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Parshat Balak: Mah Tovu

July 16, 2015

One of the first prayers we teach our children is Mah Tovu. Though it is not part of the formal prayer services, it appears in the siddur and many have the practice of reciting this prayer whenever they enter a synagogue or Beit Midrash.  The prayer opens with a pasuk from this week’s parsha.  The parsha details the efforts of a non-Jewish prophet named Balaam who was hired by the Moabite king Balak to curse the Jewish people.  Hashem did not allow Balaam to curse the Jews.  On several occasions, when Balaam opened his mouth attempting to curse the Jews, words of praise came out instead.  The most famous praise uttered by Balaam is the line of Mah Tovu: “How goodly are your tents, Jacob, your dwelling places, Israel” (Bamidbar 24:5).  This pasuk which has become part of our daily rituals teaches several powerful lessons.

Rashi explains that Balaam praised the Israelite camp and their homes because the opening of one did not face the other.  He was overcome by the modesty which the Jews maintained while travelling in the desert.  A number of Rabbinic sources in the Talmud and Midrashic literature, however, explain that the tents and dwelling places refer to synagogues and houses of study.  The Sforno explains that these communal institutions are described as goodly because they provide benefit not only for those who frequent them, but for the entire nation.  As has been recently evidenced in the debate in the US around the Confederate flag, the symbols and institutions that a society supports and celebrates tells a lot about that society.  The centrality of synagogues and batei midrash in the Jewish community serve as powerful reminders of our communal priorities and values — even for those who do not attend on a regular basis.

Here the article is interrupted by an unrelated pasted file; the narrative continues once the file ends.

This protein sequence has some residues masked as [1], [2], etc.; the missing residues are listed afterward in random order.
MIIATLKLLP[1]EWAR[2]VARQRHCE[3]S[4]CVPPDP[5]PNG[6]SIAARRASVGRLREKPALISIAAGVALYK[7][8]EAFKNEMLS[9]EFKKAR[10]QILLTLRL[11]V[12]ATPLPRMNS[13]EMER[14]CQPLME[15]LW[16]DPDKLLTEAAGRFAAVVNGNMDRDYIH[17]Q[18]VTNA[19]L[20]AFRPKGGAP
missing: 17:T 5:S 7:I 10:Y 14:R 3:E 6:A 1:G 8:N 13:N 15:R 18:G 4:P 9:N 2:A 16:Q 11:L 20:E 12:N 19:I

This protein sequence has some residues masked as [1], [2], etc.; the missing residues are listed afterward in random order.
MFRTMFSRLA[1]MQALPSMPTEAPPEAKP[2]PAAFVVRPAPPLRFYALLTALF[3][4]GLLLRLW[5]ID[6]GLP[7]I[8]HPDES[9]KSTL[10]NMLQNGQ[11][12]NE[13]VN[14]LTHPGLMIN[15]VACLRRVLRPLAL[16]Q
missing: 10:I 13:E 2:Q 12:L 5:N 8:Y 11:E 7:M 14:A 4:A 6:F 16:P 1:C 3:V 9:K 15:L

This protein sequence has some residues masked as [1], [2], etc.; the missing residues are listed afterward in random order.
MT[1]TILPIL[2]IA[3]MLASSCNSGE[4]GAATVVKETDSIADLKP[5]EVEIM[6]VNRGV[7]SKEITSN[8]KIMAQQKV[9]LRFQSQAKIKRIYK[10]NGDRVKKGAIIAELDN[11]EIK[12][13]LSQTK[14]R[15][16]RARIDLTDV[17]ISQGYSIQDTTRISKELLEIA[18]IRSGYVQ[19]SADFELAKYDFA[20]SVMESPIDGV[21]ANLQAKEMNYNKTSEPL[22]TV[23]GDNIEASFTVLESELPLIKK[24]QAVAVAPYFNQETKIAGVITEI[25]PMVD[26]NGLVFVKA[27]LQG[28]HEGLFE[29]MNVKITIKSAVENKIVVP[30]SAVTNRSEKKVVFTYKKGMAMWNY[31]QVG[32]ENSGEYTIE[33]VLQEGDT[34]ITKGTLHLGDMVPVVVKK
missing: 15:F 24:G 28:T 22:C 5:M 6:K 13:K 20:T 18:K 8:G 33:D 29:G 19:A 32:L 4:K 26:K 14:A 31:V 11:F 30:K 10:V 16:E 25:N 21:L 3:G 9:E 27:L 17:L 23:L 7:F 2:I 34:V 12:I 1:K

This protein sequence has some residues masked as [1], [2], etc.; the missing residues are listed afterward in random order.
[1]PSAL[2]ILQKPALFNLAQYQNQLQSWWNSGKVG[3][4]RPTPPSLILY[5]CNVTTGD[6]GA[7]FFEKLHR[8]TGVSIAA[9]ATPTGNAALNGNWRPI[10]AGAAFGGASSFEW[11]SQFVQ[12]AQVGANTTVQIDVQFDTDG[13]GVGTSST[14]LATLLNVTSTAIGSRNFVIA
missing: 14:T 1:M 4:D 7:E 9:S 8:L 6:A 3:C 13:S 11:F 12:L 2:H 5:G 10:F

A second powerful lesson of Mah Tovu comes from its original source.  At first glance, it is odd that we include the words of Balaam – someone who was a known enemy of the Jewish people – in our prayers.  Yet this troubling feature can be a source of comfort and inspiration.  Though none of us is as corrupt as Balaam, we may feel that we are inadequate and unable to stand before God and offer prayers.  The fact that Bilaam’s words were accepted despite his malicious intentions offers us hope and encouragement that our words of prayer will be accepted even if we do not always maintain focus and intention on the words that we say.  Though we fall short of the standards demanded by halacha, surely we will not steep down to the level of Balaam.  And if his words have been accepted as legitimate prayers, then our prayers, too will be accepted.

Mah Tovu thus serves two important functions.  On the one hand it orients us to our communal institutions which should shape our values and priorities.  At the same time, by using the words of Balaam, Mah Tovu validates our prayers despite feelings of inadequacy that each of us experiences at one point or another.

This piece was originally written for Yeshivat Chovevei Torah’s weekly newsletter.

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From → Parsha, Tefilah

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